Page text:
The goal is to have that backstory and origin unfold naturally in the main story, allowing readers to figure out or learn these details as they relate to what's going on in any given scene. For example, if the main character is afraid of dogs and the plot needs her to face a dog, you don't stop and go into a flashback that shows where her fear of dogs came from. You'd just show her fear and her dealing with the problem, and if it fit, she could think or say something that refers to that past, such as "sure, dogs are great until they take a bite out of your thigh."

      You'll have to decide if the flashback chapters work or if they're infodumps and backstory. If they have their own plot, grab the reader and pique their interest same as the main storyline, it could work as a subplot. But if they're just explanations so the readers "gets it," you're probably better off cutting them.

      Either way, if you wanted to dump them completely for book two, sure, you can do that. But that's also a clue that they might not be needed if that flashback aspect of the story isn't integral to the entire series.

      You could take out those ten chapters and let someone who doesn't know the story read it. If they're okay with it, or only have a few minor questions that would be answered by adding in a little of that history here and there, you'll know the story works at 26 chapters. If they're totally lost, then the the extra chapters might be needed.

  20. I've just started a series. It kind of goes from the different character's view points. The first book is in the view point of Hattie, the next by Moon, after that I'm not sure.

    My persona' fav. series are Harry Potter, The Hunger Games, and Divergent. I'm just a preteen fan girl.

    1. All great books :) I like series that change POVs like that. It's fun to see the world from different perspectives.

  21. Hello Miss Hardy,I've just read your tips and they've been wonderful in helping me to plot my series which lasts nearly seventy years over five books, in which each book has different subplots but the main plot with the main characters will remain the same throughout and also I'm planning to end each book with a cliffhanger - is that wise though? Also a lot of historical events touch my characters, changing their lives and personalities or simply killing them, will the readers forgive me for doing that to them? I've only just started planning them, only advice or tips, would be hugely welcomed,
    thank you, Jordan

    1. Opinions vary, but I've never been a fan of books that end on a cliffhanger. It always makes me mad as a reader, because I've invested a lot of time in a story and then that story doesn't end. There's no resolution for me, and usually I have to wait years before I get the ending.

      But you can still leave things hanging to move to the next book in the series if you wrap up the main problem of each book. So for example, book one might be about rescuing the prince, and they do that, but by the end of the book, a much larger problem has been discovered and that is the cliffhanger. (does that make sense?)

      Readers will love you for having events touch and change your characters :) That's the goal.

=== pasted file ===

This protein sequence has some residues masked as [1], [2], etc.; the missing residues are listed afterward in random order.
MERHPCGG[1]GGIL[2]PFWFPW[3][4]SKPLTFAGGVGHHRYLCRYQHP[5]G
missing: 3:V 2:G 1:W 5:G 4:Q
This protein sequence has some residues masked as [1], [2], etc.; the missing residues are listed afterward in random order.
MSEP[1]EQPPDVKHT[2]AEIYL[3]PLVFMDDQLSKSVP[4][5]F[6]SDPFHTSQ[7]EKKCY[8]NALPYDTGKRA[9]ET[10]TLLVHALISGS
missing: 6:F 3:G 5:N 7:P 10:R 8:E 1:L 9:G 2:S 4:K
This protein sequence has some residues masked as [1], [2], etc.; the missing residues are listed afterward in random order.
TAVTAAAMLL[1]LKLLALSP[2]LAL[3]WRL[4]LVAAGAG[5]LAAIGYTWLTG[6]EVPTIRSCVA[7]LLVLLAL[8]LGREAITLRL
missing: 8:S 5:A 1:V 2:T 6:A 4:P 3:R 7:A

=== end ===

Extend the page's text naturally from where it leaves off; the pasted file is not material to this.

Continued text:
22. Hello, I just found this article and it's really helpful. Thank you. I have a question that I was wondering your thought on. I am a first time writer and I'm working on a series that initially began as a trilogy. It is in the romance genre. Each book is about a different couple, but the setting is all the same place. Each book also has it's own "happy ever after" ending and the basic plot is wrapped up without a cliffhanger as it relates specifically to that couple. However, there is one much larger story plot that each couple's smaller plot ties into and it will not wrap up until the final book. As I have been outlining and plotting this series, I've had several characters reach and demand their own stories and voices. Thus, the trilogy has officially gone from 3 books to a 9 book series. Do you think this is to much for a first time writer? Should I maybe try to get my name out there first with more single novels, or just go for it and try my hand?

    1. Sorry for not getting back to you sooner on this.

      It's really up to you. There's nothing stopping you from writing it, but be aware that it's highly unlikely you'd sell all nine books as a new writer. So you'd want to weigh your publishing plans against the series. If you want to go traditional, perhaps keep the original trilogy, but leave enough clues and details so you can take it further if those books sell and do well. But let the trilogy work on its on even if that's all that ever gets published.

      If you plan to self publish, your options are wide open.

      Depending on how new you are to writing, you might consider doing a stand alone book as a training novel to build your skills before tackling a long and complicated project. That way, you'll have the skills needed to make your series work well and stand the best chance of success.

  23. Janice Hardy,
    My characters live on a fictional planet. For fighting scenes is that suppose to be a paragraph when Leilani fights the last thing she does is she uses her abilities that she has creating a barrier, water or storm only when she is angry or enraged. Leilani’s journal is in first person. It is about her life first being a mermaid princess then a goddess. Book 2 being a mother and also giving her son up because she had a vision of him becoming evil.
    Right now I am writing about her fighting her husbands estranged brother.